This is not a book that promises to cure all sickness and disease but instead offers you a new lifestyle that can drastically improve your situation. “First of all we don’t ask people to stop their medication. You stay on your medication… [If you] put healthy food in place, many things fall away and as those fall away, you see your true self. Now that may mean you still need medication. For example, my husband still takes insulin and he always will. So our goal was not to get rid of insulin but our goal was to be able to avoid the complications of Type 1 diabetes.” Janet teaches you how to get every last nutrient possible out of your diet especially if you are buying organic. “[Meat] is a good place to spend your organic dollars because you don’t want the hormones, antibiotics and wrong feed that’s given to the animals [which] affects the fatty acid profile and the purity of those animal products. A good thing to do is to eat less of it [and] to save all the bits and bones and make broth out of that and extend the nutrient content of your meals by using the broth because this is a very nourishing component…”

    Discover The Power of Food is filled with personal stories from past students. Each chapter includes testimonials from people that have followed Janet’s teachings over the years and are reaping the rewards. By simply eating better, Janet says that many people experience healing in their bodies. “…seeing similar changes happening in a wide range of people, is quite compelling…” Some benefits include weight loss and muscle gain; heartburn, irritable bowel and digestion issues resolved; more refreshing sleep and more energy; pain and inflammation diminishes; joint pain reduction, cholesterol level improvement etc.
    The book includes over 100 different recipes so that you don’t have to rack your brain to figure out what meals to prepare. The recipes include main courses, soups, salads, snacks and even desserts!

    Janet slowly eases the reader into their new lifestyle. Unlike other healthy eating plans, she simply starts with breakfast so that it’s not overwhelming. You start drinking your delicious breakfast smoothie in the morning without changing anything else. This way, you can conquer the small hill instead of attempting the mountain on your first try. This helps you avoid the feeling of failure if you aren’t the epitome of health within in a week.

    “I would like to say this, it’s just food. Try it for 10 weeks. Give it a real try for 10 weeks. See if you don’t feel better. And I would be very surprised if you didn’t feel better… because I have thousands of testimonies from people who have done this and can’t believe how they feel and who tell me, ‘I would never go back.’”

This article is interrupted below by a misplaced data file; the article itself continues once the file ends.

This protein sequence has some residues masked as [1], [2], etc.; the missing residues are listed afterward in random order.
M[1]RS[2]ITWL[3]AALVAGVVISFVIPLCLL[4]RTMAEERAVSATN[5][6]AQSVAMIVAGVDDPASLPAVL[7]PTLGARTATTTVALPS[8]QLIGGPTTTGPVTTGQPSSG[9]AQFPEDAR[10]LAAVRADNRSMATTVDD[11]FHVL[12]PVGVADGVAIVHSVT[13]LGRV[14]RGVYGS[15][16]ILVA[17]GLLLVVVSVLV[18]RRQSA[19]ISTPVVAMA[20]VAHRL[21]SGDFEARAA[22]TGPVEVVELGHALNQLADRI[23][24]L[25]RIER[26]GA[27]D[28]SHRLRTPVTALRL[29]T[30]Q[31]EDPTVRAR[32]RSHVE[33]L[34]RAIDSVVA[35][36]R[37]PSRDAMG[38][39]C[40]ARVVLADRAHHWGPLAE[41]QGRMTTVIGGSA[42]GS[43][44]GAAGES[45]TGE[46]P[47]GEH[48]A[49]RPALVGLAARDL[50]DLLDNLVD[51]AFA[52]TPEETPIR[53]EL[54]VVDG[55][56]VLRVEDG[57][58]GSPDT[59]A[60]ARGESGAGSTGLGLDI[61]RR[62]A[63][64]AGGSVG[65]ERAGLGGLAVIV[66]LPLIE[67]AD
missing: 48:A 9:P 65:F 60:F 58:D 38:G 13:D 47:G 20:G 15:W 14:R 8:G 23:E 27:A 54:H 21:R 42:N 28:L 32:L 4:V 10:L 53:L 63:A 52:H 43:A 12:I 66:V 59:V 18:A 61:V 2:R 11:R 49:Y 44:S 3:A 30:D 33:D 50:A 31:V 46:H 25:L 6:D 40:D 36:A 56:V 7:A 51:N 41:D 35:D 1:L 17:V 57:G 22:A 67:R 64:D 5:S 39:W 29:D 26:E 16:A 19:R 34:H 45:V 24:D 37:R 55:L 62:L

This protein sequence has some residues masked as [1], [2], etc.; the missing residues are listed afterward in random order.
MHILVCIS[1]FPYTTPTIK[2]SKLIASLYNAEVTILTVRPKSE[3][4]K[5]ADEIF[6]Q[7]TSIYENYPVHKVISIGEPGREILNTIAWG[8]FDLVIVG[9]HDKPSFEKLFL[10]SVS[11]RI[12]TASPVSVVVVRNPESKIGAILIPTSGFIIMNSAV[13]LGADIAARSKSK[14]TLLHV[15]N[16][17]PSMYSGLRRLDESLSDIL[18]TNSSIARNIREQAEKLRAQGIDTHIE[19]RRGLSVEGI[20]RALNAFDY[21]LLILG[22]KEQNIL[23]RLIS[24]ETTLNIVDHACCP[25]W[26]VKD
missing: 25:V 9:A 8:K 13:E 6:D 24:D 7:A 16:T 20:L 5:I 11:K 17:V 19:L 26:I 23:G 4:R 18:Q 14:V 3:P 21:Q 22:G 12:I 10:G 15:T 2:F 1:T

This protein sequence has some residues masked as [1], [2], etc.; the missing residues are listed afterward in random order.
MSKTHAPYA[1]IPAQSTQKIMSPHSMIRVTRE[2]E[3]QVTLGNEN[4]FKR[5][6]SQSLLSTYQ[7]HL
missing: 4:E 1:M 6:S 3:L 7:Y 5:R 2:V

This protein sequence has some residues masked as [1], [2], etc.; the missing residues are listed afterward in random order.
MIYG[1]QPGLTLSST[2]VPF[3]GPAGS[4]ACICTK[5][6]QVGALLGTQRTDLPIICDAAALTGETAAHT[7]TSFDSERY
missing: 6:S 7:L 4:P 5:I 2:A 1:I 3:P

When Janet chose her launch date for her book this past January, she did so without even realizing the significance. It was exactly 42 years to date of her father–in–law’s passing. If she had not witnessed his suffering, there would be no Goodness Me nor the opportunity to teach and help thousands of customers over the years. “He died 42 years ago and it feels like... beauty from ashes.” V

Books are available at all Goodness Me locations and www.discoverthepoweroffood.ca, www.goodnessme.ca/
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Comments (4)
I wonder who wrote this. Would seem there is a claim that Janet created a "organic, free range healthy living business". Ridiculous! I have when I once shopped there spoke to clerks at both stores. When questioned regarding products they always maintained, "we make no claims we are solely an organic store".
I have no desire to ever shop there again for all reasons in previous comments, and this article.
There are many alternatives I agree. Products are over priced and some are available
Posted by Cass Murray on February 27, 2014 at 10:32am | Report this comment
Staff are not really very knowledgeable as claimed as most are part time. I call it the Wall Mart of natural food stores. Yes read your labels! Not much organic.
If you choose to shop there take a big fat wallet. There are many alternatives places I chose long ago because of their attitude and service.
Posted by Cass Murray on February 22, 2014 at 10:25am | Report this comment
I strongly agree with the above comment. I heard the exact sickening comments on that show, and they disgusted me. It was simply poor-bashing. Out of one side of her mouth, Jacks says the poor are near and dear to her heart, yet simply starts poor bashing on public air waves. I use to shop there as well. Your picture on the front cover I would say is at least 30 years younger than Janet. I have seen her at the Locke Street store. I thought it was her daughter when I first saw it! She is in her m
Posted by Ryan Cassidy on February 22, 2014 at 8:38am | Report this comment
I as many have stopped shopping at her stores long ago. When the topic of conversation on her radio show began defending the cuts to the disabled in regard to their Special Diet some recieve. As well her guest a naturopathic Doctor making the asinine claim women on disability can work. Right wing ideologues as this frankly sicken me. Very expensive and natural is not Organic, very little is in their stores. It is the bottom line that is her concern.
Posted by Cass Murray on February 21, 2014 at 12:37pm | Report this comment